Lavender is not only a stunning purple flower, but also a cracking herb.

Many people choose not to use this herb as a food as the flavour can be particularly intense. It is commonly used in soap and is associated with bathrooms across the land. However, there are multiple culinary uses of lavender that go way beyond lavender tea (that said, lavender tea is perfect for a relaxing warm drink, perfect before going to bed.)

Uses in the Garden

Lavender is a perfect herb for attracting bees to the allotment. They love the stuff. I would recommend planting near where you aim to grow outdoor chilli peppers or cucumbers as this will encourage the bees towards these flowers. They are a must in most gardens and allotments as bees and other pollinators love them! in fact, I am sure I saw a slightly drunk bee clinging onto one of the flowers for dear life (I imagine it was saying something like ‘I love you…. I will never let you go… let’s get married…. hick!’)

So, without any further ado, let’s look at the recipes:


Lavender and Berry Slush

This is a fantastic recipe that is tart and sweet, giving you a very pleasant lip-smacking experience!

  • 1 handful of blueberries,
  • 1 handful of red currents
  • 1 handful of white currents (or red currents if you cannot find white currents)
  • 1 handful of blackberries
  • 1 handful of raspberries
  • 1 sprig of lavender, stem removed.
  • 1 tablespoon of sugar
  • Enough crushed ice to fill the blender (about 500g)
  1. Firstly, freeze all of the fruit together.
  2. Place all of the frozen fruit in a blender together and add the sugar and lavender. Blend together until smooth.
  3. Add the crushed ice to the blender and blend again with the berry mixture.
  4. Once at a nice consistency, decant into glasses and decorate with a second sprig of lavender.

Main Course

Roasted chicken with Herbs De Provence, Lemon and Lavender

The classic roast chicken with a twist. I would serve this with sides of roasted new potatoes, fresh cooked peas and some crunchy broccoli. As with all roast chicken meals, the gravy can be the make or break, and the use of lavender here needs to be delicate. But this lavender can elevate the flavours to new heights.

With chicken, those with more flavour work well with this dish, so free range are good. If you can you choose an older bird, this will also will increase the flavour.


  • Several sprigs each of thyme and lemon thyme
  • A branch of rosemary
  • Several sprigs of marjoram
  • Several fennel fronds
  • 4 sprigs of lavender
  • A tablespoon lemon zest
  • 4 sprigs of summer savoury (do not replace with winter savoury as this can become very bitter).
  • Salt and pepper


  • 1 large chicken
  • 1 whole lemon
  • 2 cloves of garlic
  • 2 onions
  • 3 bay leaves
  • 2 sprigs of lavender
  1. First, prepare the herb mix. Take off the thyme leaves from the stem and place in a bowl, add the chopped marjoram leaves, the leaves of the rosemary, and the chopped summer savoury leaves.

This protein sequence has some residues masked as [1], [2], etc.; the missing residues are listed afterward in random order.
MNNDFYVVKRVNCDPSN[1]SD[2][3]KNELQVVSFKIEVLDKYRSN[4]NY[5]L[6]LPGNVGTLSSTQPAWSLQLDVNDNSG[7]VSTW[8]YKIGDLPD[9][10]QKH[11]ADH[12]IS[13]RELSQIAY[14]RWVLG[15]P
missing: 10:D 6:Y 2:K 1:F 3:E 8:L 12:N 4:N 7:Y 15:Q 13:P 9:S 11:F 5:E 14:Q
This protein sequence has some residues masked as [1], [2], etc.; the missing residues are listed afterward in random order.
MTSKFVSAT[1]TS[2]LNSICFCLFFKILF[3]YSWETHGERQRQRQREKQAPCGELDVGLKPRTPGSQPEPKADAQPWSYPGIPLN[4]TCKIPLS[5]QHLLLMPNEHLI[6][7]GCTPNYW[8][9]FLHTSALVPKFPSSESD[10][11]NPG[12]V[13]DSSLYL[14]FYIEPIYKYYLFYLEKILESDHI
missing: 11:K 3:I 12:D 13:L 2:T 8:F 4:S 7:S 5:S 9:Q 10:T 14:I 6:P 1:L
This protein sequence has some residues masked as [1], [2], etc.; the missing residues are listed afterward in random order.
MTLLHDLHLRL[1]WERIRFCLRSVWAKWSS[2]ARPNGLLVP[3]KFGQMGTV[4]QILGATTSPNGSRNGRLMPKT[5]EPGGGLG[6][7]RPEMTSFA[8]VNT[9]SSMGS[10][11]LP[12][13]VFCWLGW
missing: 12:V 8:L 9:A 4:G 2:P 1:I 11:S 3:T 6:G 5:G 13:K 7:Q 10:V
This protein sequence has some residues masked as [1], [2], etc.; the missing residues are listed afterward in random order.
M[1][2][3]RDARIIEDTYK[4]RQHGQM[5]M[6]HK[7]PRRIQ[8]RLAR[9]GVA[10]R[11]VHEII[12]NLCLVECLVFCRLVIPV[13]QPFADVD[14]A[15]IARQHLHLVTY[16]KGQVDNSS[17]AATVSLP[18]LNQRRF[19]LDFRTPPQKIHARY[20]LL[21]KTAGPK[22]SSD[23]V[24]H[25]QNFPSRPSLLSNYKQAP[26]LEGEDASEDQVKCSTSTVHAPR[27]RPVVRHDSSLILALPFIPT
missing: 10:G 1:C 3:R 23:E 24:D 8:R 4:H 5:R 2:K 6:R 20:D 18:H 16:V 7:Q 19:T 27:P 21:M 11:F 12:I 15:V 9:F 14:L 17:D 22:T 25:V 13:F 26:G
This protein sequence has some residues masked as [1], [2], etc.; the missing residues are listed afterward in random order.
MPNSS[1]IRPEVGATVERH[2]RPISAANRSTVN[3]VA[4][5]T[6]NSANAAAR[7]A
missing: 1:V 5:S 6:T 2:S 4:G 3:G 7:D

2. Chop up the lavender flowers finely and add to the herb mix. Add the lemon zest. Give a few turns of black pepper and some salt (to taste). Once all the ingredients are in, mix well.
  3. Once the herb mix is prepared turn to the chicken. Check the skin for any missed feathers. And then fill the bird. Put several holes in the lemon with a fork and then place it, the three bay leaves and 2 sprigs of lavender into the cavity.
  4. Chop the onion and garlic coarsely and place into the base of a roasting tray.
  5. Place the chicken into the roasting tray on top of the chopped onion and rub oil into the skin all over.
  6. After rubbing on the oil, add the herb mix to the outside of the chicken. Rub it into the skin and especially into the crevices around the wings and thighs.
  7. Roast in the oven. This depends on the size of bird you use, but I would suggest 30 minutes at 220 degrees C (475 degrees F) and then another 20 at 175 degrees C (350 degrees F). You want to ensure that the meat is cooked all the way through, so pierce the thigh joint as this is the thickest part of the meat and see if it is running clear and the meat is white/brown. if at all pink leave for another 5-10 minutes.
  8. Once cooked, take the chicken out and rest for 10-15 minutes before carving (or better, serve as the whole bird and carve on the table). Use the drippings from the bird and the onion and garlic to make a gravy. Add a tiny bit of the herb mix (if you have some left) and some water to the roasting tray. De-glaze the tray and pour the mix into a saucepan. Add a single portion of chicken stock and reduce down. To make it thicker you can add cornflower.


Lemony Lavendery Ice-cream

What a joy to eat! The floral lemony flavour is perfect with a gin and tonic watching the sun set over your desired horizon. Personally, mine is the sea near the bay of Naples. Blue sea bliss!


  • 1 large lemon, juiced and zested
  • 4 flowers of Lavender
  • 200g (7 oz) caster sugar
  • 250ml (8 fl oz) milk
  • 250ml (8 fl oz) double cream, chilled


  1. Combine the lemon zest and sugar and grind as fine as you can (mortar and pestle or food processor).
  2. Chop up the lavender flowers finely and mix through the zest and sugar.
  3. In a medium bowl, stir together the zest mixture and milk until sugar has dissolved, then stir in the lemon juice. In a separate bowl, whip the double cream until stiff.
  4. Gently fold the whipped cream into the lemon mixture until blended.
  5. Pour the mixture into a loaf tin, and cover. Freeze until solid.
  6. When serving use a warm spoon to quenelle. I enjoy with a couple of ginger biscuits (ginger nuts are perfect!).

And that is all for lavender week. See you soon!